the jury this evidence was conclusive, but, of course, it
did not satisfy the jury as to whether Flechter had tried to
sell the Palm violin or Bott's violin to Durden.
Unfortunately Eller's evidence threw a side light on the
defence without which the trial might well have resulted in
Eller had sworn that he was still vigorously
endeavoring to get the Palm violin back from Flechter. As
contradicting him in this respect, and as tending to show
that the suit had not only been compromised but that he and
Flechter were engaged in trying to put off the Palm violin
as a genuine Stradivarius and share the profit of the fraud,
the prosecution introduced the following letter from the
witness to his lawyer:
March 23, 1896.
Dear Counsellor: Received your letter
just now. I have been expecting Mr. Flechter's lawyer would
settle with you; he gave nine hundred dollars for the violin
and Mr. Meyer arranged with myself for the half, four
hundred and fifty dollars, which he proposed himself and
have been expecting a settlement on their part long ago. I
have assisted Mr. Palmer, his able lawyer, with the best of
my ability, and have covered Mr. Flechter's shortcomings of
faking the violin to a Strad.
Metropolitan Opera Co., Chicago, Ill.
From this letter it was fairly inferable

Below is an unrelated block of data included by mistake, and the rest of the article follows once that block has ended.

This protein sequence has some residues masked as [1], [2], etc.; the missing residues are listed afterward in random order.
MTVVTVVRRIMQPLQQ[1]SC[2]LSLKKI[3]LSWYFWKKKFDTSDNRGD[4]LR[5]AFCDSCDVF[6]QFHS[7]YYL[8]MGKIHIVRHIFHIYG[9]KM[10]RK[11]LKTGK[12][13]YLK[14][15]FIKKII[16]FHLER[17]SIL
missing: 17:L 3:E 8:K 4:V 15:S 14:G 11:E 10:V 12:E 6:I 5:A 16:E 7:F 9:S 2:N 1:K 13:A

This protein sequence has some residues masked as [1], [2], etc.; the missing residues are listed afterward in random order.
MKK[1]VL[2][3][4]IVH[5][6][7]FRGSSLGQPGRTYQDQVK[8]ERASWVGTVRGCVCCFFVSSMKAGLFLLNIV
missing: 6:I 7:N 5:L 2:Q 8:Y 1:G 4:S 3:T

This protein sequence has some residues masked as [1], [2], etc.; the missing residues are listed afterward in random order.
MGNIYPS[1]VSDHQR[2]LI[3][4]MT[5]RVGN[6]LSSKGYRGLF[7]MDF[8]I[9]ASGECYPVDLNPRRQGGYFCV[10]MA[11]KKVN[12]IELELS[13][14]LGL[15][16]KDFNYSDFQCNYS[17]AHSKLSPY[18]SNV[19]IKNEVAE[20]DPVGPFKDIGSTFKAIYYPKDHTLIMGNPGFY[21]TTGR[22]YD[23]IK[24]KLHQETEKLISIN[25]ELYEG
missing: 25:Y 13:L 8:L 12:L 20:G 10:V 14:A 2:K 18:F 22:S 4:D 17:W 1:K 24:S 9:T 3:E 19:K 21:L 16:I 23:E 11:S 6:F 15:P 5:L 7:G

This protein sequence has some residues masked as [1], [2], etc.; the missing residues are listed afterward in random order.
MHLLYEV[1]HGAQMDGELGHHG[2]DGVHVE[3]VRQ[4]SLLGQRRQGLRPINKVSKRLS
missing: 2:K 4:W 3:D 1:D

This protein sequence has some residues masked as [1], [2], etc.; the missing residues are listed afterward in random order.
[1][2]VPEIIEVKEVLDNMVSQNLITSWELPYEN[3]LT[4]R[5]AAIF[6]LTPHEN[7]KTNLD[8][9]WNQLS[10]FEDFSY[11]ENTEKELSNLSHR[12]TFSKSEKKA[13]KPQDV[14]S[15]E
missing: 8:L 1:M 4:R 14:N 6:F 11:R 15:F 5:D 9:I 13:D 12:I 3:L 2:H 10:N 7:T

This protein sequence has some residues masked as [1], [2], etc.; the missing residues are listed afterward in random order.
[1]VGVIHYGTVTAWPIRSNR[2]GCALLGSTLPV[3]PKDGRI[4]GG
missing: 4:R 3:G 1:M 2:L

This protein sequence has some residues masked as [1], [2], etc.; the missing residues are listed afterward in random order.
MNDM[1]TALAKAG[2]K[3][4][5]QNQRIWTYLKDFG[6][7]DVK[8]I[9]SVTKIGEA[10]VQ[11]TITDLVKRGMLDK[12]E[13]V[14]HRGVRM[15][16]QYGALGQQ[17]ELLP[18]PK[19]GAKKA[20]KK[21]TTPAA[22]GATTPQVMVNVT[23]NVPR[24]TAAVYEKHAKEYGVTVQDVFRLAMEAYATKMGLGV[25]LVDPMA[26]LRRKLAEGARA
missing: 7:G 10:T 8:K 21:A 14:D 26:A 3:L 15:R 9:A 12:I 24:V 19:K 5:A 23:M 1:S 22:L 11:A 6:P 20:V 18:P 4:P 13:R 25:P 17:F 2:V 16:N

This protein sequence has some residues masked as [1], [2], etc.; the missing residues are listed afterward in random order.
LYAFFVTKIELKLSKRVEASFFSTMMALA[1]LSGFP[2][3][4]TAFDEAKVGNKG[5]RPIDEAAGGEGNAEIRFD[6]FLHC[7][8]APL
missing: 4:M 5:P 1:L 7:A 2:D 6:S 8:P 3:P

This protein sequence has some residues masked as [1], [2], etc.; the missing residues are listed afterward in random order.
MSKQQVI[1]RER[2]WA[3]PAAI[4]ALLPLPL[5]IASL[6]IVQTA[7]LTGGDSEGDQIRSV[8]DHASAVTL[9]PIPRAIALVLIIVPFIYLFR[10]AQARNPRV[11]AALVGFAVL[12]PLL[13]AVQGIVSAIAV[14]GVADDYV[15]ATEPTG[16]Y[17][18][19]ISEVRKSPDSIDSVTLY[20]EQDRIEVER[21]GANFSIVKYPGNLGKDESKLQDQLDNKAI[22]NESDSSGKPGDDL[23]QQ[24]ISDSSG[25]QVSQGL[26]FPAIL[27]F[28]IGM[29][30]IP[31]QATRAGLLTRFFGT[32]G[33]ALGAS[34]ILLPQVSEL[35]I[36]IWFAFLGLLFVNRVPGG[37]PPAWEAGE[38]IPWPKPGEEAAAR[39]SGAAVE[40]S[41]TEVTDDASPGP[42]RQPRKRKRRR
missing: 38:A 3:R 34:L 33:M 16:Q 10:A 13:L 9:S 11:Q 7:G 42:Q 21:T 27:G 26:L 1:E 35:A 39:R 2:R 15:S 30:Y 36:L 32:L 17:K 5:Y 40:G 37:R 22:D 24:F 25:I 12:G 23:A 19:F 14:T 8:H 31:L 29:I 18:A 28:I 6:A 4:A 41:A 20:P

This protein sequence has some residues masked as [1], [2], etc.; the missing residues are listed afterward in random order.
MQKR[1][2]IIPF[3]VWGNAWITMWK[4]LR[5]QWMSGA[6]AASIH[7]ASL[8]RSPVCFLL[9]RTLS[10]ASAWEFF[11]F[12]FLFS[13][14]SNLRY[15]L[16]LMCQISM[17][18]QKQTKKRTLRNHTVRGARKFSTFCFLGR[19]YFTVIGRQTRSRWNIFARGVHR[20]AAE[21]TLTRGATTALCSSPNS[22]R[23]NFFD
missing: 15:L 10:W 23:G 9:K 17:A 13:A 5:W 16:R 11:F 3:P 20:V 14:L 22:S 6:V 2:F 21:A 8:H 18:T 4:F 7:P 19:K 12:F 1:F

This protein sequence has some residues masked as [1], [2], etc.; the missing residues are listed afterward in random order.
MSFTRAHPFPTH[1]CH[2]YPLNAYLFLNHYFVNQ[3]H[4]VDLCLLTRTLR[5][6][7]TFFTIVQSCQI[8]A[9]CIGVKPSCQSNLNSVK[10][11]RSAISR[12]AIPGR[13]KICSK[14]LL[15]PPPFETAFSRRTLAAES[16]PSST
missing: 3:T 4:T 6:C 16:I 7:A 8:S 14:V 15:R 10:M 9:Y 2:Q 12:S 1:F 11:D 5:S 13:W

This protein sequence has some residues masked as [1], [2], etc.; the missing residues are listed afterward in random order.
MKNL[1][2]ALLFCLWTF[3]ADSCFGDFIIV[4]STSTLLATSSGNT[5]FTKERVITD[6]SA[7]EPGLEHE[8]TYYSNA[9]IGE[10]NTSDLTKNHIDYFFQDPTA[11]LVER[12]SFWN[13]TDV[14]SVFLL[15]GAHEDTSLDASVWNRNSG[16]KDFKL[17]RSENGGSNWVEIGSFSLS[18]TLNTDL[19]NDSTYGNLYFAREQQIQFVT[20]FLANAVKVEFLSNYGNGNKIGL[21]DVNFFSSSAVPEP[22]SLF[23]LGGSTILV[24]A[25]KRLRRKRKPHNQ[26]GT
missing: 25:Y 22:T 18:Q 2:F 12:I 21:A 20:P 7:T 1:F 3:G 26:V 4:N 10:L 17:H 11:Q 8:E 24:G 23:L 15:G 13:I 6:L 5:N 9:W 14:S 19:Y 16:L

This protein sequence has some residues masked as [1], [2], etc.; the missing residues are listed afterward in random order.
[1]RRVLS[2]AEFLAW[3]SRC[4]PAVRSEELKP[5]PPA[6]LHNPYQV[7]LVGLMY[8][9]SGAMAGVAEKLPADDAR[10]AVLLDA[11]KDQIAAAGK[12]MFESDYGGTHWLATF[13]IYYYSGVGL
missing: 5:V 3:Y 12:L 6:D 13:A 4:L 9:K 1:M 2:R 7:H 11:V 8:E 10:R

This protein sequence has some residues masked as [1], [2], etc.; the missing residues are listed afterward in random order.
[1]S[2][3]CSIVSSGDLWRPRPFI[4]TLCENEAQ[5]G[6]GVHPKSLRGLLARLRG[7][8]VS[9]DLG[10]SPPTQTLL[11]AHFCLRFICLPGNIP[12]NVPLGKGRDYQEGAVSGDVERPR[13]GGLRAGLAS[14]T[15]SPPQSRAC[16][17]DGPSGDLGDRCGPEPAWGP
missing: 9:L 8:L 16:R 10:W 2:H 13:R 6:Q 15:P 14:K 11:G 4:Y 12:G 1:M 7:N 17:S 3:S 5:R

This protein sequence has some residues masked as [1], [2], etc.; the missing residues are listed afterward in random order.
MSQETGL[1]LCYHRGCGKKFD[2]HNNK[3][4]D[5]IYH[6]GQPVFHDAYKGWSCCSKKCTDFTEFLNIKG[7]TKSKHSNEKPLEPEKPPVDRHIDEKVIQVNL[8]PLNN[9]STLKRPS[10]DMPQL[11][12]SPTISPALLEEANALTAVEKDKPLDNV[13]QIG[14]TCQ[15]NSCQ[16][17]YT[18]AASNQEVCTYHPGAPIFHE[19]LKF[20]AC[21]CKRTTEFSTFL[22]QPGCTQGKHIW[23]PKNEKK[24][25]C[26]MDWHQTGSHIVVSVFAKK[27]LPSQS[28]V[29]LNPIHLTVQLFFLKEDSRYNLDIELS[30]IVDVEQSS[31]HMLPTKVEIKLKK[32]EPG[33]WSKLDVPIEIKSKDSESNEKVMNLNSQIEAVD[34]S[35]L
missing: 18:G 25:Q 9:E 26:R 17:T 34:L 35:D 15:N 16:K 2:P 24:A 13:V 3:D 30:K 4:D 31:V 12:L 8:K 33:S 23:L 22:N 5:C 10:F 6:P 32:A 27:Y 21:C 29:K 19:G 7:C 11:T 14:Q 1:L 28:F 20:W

that although the defendant might be innocent of the
precise crime with which he was charged, he was,
nevertheless, upon his own evidence, guilty of having
"faked" a cheap Nicholas violin into a Strad., and
of having offered it for sale for the exorbitant price of
five thousand dollars. This luckless piece of evidence
undoubtedly influenced the jury to convict him.
It will be recalled that ten witnesses for
the prosecution had sworn that the violin offered in
evidence at the trial was not the one produced in
the police court, as against the defendant's five who
asserted that it was.
The testimony was all highly technical and
confusing, and the jury probably relied more upon their
general impressions of the credibility of the witnesses than
upon anything else. It is likely that most of the testimony,
on both sides, in regard to the identity of the violin was
honestly given, for the question was one upon which a
genuine divergence of opinion was easily possible.
Eller's letter from Chicago so affected the
jury that they disregarded his testimony and reverted to
that of August Gemunder, to whose evidence attention has